Adult Neurogenesis: Beyond Learning and Memory

  • Annual Review of Psychology, January 2015, Annual Reviews
  • DOI: 10.1146/annurev-psych-010814-015006

Adult neurogenesis: the stress response and emotion

What is it about?

The birth of new neurons (adult neurogenesis) occurs throughout adulthood. The function of these new neurons remains unclear. One proposed idea is that these new neurons participate in aspects of learning and memory. Another line of inquiry suggests that these new neurons are involved in the stress response and emotion, such as anxiety and depression. This article reviews these two lines of inquiry, as discussed in an historical framework of the hippocampus, and concludes that the hippocampus and new neurons may be better understood in terms of their role in prediction about goal-related outcomes that rely on memory and can be influenced by emotion.

Why is it important?

This review article summarizes a large number of findings from the burgeoning field of adult neurogenesis and discusses these findings in reference to historical and current ideas about the hippocampus (where these new neurons are born). Above all, this review postulates a new idea about how these new neurons may be better understood in helping to choose/bias between conflicting or ambiguous outcomes based on a set a predictions.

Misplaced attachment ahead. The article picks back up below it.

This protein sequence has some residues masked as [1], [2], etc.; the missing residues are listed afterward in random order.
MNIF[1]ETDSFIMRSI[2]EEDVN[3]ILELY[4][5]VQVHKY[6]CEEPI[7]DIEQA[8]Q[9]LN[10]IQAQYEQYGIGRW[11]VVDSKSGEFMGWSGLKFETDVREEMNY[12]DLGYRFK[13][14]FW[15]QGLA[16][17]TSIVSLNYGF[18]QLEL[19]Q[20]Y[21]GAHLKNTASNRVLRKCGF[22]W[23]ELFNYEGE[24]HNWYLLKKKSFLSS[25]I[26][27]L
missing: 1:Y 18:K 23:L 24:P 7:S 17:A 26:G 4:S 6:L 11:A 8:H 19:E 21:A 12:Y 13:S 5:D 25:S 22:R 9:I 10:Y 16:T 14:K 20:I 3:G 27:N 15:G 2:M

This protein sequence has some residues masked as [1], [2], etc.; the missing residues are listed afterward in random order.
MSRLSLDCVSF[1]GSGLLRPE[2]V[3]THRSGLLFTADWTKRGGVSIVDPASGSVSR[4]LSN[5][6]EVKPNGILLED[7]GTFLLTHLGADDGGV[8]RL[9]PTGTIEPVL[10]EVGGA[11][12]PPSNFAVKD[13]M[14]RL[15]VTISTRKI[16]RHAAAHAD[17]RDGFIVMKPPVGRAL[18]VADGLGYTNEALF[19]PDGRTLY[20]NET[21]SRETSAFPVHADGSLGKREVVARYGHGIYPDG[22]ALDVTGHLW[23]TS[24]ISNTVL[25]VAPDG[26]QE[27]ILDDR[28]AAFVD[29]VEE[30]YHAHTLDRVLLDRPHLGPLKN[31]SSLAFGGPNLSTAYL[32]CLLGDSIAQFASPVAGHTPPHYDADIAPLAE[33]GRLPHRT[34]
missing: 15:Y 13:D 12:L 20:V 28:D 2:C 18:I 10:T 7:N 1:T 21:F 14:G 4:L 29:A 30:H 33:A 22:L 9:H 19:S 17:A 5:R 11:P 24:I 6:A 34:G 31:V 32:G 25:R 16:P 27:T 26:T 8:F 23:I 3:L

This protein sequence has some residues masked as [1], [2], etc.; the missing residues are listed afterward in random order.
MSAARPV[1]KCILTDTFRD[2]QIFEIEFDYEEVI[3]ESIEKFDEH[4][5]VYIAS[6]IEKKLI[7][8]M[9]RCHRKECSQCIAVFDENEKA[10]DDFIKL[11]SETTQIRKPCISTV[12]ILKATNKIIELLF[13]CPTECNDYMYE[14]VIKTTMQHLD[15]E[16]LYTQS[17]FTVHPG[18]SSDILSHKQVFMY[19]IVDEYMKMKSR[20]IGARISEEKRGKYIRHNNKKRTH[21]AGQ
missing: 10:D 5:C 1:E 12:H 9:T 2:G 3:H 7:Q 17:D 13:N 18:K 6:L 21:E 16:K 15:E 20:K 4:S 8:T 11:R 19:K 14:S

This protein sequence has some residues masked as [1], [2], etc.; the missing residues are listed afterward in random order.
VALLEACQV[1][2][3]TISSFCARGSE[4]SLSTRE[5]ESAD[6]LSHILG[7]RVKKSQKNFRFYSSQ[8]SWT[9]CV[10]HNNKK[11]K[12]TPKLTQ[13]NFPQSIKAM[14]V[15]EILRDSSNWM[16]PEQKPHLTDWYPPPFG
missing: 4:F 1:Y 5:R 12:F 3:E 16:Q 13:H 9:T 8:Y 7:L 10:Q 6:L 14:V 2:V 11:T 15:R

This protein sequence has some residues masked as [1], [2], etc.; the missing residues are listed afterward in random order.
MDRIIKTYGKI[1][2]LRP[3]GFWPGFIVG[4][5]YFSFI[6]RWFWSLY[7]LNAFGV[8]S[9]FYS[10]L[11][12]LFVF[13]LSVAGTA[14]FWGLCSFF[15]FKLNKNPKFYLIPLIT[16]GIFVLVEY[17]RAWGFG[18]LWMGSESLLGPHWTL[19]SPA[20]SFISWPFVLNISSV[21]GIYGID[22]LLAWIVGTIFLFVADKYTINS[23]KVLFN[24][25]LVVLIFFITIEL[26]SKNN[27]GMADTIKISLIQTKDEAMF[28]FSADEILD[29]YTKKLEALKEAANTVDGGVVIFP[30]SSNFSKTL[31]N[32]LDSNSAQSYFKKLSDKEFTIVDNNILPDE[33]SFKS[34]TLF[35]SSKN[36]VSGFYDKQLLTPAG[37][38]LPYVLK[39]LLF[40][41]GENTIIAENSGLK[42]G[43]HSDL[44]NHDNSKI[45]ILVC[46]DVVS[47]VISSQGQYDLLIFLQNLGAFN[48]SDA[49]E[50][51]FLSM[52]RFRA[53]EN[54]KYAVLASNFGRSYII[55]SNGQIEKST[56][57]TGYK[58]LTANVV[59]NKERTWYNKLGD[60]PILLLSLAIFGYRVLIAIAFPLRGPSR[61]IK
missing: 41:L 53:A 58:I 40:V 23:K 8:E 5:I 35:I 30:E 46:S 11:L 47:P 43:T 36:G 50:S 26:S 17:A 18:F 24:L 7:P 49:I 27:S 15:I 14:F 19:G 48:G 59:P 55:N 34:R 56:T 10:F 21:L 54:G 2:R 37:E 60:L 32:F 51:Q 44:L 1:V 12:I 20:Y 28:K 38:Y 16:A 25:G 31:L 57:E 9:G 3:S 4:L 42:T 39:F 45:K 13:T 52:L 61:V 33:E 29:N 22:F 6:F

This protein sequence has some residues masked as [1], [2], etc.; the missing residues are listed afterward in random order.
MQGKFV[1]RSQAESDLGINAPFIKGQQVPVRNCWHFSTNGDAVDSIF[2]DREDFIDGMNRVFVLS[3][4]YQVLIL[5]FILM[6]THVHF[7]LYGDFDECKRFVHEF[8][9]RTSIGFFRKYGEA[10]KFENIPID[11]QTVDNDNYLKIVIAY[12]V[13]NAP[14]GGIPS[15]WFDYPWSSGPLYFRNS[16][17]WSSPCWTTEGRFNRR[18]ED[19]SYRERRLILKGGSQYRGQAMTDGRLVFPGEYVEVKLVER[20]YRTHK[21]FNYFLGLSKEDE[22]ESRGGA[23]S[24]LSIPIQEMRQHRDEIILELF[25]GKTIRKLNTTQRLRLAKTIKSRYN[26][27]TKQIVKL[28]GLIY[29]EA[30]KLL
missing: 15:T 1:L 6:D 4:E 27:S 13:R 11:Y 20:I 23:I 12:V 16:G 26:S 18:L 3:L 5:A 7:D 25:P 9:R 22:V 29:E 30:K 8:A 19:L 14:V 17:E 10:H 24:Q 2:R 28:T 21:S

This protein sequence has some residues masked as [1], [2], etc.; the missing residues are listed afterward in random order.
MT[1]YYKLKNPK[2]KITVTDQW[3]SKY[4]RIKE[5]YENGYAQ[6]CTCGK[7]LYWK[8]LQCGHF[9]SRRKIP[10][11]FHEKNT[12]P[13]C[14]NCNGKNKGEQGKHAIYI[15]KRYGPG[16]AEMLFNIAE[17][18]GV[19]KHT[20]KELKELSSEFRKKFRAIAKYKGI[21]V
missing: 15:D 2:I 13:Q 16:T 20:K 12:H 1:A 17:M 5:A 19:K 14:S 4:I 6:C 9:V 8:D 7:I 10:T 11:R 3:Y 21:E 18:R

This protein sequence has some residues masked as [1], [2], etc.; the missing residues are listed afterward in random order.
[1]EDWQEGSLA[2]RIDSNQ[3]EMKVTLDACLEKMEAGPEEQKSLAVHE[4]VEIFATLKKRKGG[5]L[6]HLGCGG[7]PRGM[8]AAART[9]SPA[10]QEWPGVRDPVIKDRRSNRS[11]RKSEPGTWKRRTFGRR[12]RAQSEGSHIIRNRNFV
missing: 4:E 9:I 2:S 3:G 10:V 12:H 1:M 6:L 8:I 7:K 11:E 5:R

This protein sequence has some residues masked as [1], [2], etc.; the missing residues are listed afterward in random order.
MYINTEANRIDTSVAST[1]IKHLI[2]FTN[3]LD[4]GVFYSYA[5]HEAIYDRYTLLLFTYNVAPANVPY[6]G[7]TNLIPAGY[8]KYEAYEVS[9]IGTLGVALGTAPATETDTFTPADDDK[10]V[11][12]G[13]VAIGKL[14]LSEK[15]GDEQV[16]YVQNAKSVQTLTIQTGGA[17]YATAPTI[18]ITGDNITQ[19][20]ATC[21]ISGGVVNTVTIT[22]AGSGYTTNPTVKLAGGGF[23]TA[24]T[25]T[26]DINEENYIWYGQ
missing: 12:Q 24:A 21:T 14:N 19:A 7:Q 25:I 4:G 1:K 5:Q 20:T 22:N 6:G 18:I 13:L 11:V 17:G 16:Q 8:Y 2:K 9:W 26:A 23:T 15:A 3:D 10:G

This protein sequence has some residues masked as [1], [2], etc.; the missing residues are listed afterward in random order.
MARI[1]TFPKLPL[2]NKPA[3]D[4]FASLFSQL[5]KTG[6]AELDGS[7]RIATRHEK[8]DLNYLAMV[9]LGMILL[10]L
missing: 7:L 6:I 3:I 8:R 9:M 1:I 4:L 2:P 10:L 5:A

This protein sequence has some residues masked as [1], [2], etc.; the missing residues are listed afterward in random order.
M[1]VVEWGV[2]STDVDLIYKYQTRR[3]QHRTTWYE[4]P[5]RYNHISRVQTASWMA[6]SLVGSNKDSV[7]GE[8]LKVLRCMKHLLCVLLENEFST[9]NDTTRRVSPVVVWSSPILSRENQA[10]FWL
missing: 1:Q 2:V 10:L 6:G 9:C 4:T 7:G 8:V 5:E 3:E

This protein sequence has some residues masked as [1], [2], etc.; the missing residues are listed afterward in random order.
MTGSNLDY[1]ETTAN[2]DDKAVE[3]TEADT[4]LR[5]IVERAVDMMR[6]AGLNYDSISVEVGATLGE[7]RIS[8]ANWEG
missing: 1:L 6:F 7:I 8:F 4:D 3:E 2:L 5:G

Lucas R Glover (Author)
University of Oxford

This review article is timely because the field of adult neurogenesis is rather conflicted. It suggests that the role of these new neurons may be to bias predictions that aid in optimal-choice behavior and behavioral adaptation, especially under stressful conditions when conflicting information is received. This new perspective on their role is important in understanding not only biasing of choice behaviors to promote well-being but also how stressful situations can be generalized to new situations, as is the case in generalized anxiety and post-traumatic stress.

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The following have contributed to this page: Lucas R Glover